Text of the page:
At their May 13 meeting, China Broadband Committee (CBC) members unanimously approved one piece of the outline of their proposed China Community Broadband Project, making it easier for their consultants to prepare cost scenarios.
The program they intend to offer will have three tiers, or service levels, providing different capacities at different prices, plus a fourth, higher tier committee member Neil Farrington named “the Tod tier” in honor of self-described geek and committee member Tod Detre. Detre admits he will want more capacity than most other users in town.
Consultants Mark Van Loan and John Dougherty, of Mission Broadband, and Mark Ouellette, President of Machias-based Axiom Technologies, the planned service provider, can use the framework to work out cost-sharing alternatives.
As at prior meetings, committee members and consultants described two broad cost categories, construction and on-going service. The plan is that the town of China will issue a bond to cover construction costs, and will own the network. User fees will cover bond repayment, plus service provided by Axiom (or in the future perhaps another company, if the network owner so decides), plus a reasonable profit for Axiom.
The May 13 discussion included the per-house connection to the network, estimated to average $1,300. Committee members considered asking householders to pay some or all of the fee; no decision was made.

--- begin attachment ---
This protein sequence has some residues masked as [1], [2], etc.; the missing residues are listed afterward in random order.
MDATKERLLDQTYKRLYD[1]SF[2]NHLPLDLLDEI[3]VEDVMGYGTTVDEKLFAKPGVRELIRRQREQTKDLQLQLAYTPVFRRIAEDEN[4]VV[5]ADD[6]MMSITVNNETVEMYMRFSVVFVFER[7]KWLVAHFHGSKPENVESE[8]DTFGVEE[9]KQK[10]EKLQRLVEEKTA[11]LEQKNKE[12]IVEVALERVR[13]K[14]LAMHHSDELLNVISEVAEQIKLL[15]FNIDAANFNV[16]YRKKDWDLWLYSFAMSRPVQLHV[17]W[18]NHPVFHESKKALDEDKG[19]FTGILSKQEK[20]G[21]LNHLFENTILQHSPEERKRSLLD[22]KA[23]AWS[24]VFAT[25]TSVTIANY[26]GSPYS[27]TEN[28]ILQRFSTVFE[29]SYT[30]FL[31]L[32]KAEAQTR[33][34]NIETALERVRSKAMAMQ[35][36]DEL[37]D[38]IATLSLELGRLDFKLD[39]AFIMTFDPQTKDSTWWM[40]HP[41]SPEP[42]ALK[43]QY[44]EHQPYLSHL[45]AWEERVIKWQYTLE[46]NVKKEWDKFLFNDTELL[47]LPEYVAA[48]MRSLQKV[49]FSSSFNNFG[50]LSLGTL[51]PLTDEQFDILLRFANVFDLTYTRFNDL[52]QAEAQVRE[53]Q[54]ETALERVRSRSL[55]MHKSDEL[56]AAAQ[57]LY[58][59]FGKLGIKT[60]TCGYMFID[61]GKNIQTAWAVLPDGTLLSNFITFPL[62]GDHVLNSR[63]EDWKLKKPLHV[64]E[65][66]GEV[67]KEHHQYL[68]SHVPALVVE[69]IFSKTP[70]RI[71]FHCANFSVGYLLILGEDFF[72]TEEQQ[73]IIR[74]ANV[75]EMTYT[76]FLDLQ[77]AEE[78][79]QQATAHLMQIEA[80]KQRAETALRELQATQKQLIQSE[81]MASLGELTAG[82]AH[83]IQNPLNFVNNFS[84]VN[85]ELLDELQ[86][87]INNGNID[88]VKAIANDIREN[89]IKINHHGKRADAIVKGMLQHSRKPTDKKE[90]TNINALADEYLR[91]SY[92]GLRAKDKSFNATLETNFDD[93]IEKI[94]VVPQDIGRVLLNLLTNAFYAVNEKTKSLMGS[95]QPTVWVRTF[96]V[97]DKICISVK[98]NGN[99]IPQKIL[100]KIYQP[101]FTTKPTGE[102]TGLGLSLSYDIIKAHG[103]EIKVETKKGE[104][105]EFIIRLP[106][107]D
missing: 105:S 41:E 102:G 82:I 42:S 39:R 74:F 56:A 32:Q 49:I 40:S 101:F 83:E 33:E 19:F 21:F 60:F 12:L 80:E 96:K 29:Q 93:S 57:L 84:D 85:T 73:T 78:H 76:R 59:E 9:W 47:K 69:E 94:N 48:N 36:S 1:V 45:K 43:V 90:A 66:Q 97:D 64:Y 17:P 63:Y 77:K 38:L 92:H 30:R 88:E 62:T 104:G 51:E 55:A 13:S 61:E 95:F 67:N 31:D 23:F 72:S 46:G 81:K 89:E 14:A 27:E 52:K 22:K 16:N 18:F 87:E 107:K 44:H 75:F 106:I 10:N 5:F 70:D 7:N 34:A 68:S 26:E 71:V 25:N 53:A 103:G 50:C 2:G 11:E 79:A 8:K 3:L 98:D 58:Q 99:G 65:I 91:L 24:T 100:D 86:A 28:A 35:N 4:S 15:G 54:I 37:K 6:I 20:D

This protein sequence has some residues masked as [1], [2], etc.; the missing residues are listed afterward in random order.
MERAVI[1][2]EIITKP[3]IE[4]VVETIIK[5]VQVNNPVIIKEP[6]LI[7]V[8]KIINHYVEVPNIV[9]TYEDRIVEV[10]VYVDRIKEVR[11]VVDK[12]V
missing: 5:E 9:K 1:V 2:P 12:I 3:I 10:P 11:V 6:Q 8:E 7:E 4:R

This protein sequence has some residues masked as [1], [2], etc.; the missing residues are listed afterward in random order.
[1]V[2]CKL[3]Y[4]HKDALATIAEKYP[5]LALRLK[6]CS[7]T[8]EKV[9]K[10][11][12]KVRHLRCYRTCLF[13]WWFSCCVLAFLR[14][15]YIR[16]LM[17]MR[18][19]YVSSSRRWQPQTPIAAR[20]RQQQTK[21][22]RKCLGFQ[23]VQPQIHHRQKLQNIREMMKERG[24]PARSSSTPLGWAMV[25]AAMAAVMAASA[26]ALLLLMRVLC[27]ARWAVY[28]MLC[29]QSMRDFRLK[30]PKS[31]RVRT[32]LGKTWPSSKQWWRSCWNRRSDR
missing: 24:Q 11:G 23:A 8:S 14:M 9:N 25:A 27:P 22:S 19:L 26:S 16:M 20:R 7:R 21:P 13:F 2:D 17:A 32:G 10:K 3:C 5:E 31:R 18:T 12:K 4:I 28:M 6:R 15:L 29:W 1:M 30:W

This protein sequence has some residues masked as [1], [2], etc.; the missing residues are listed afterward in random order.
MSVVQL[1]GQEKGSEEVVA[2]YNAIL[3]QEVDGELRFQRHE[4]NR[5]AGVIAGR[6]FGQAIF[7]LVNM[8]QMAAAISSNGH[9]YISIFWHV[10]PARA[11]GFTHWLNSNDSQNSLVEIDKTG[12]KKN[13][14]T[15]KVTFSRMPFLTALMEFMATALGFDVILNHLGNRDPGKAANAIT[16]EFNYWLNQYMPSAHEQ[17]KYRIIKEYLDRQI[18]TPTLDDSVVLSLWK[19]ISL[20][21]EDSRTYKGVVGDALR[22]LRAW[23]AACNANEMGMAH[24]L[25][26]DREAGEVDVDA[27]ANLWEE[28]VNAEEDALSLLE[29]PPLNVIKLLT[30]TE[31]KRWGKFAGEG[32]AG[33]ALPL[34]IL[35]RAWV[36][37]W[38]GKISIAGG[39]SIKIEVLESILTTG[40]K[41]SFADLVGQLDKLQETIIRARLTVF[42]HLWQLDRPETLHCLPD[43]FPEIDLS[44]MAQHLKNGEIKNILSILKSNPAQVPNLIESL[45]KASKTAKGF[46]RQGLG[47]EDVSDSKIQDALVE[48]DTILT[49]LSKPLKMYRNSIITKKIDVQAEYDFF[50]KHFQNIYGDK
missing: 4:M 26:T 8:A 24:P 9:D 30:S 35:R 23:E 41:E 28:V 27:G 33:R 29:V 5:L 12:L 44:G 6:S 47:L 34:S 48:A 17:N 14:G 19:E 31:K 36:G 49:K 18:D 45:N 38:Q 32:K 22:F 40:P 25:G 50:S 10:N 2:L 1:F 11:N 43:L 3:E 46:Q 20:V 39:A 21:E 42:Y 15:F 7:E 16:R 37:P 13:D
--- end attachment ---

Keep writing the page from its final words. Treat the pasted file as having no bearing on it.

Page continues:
Construction costs are currently estimated in the $8 to $9 million range. But, Van Loan and Ouellette agreed, any construction company will estimate for maximum conceivable needs; once its representatives survey the situation, costs are likely to come down.
Ouellette has dealt with another Maine town whose officials used taxes to fund construction. CBC members do not want to propose a tax increase.
Another issue is different rates for seasonal residents, which can be managed in multiple ways.
User fees, at least initially, will depend to a great extent on the “take rate,” how many people sign up for the new service and share the costs. Committee members talked briefly, again, about ways to provide information to residents.
Funding from grants is another possibility not yet either guaranteed or ruled out. CBC Chairman Robert O’Connor is working on a federal grant application, and got suggestions from Van Loan and Ouellette.
Ouellette said Axiom was approved for a federal subsidy program through the Federal Communications Commission a few hours before the China meeting; “I have no idea how it’s going to work.”
Ouellette said in his experience, in a town like China with established internet service providers, up to 40 percent of householders are likely to try Axiom promptly, with 70 percent choosing the lowest of the tiers. He has repeatedly said that once people see how fast and reliable Axiom’s service is, his customer base grows.
Van Loan and Ouellette offered to have updated information, based on a three-tier plus the “Tod tier” system, available within a week for committee members to review before their next meeting, scheduled for 4:30 p.m. Wednesday, May 26.
The CBC is likely to continue to meet earlier than its previous 7 p.m., though not always as early as 4:30 p.m., to accommodate Ouellette, who explained he has family obligations in mid-evening.
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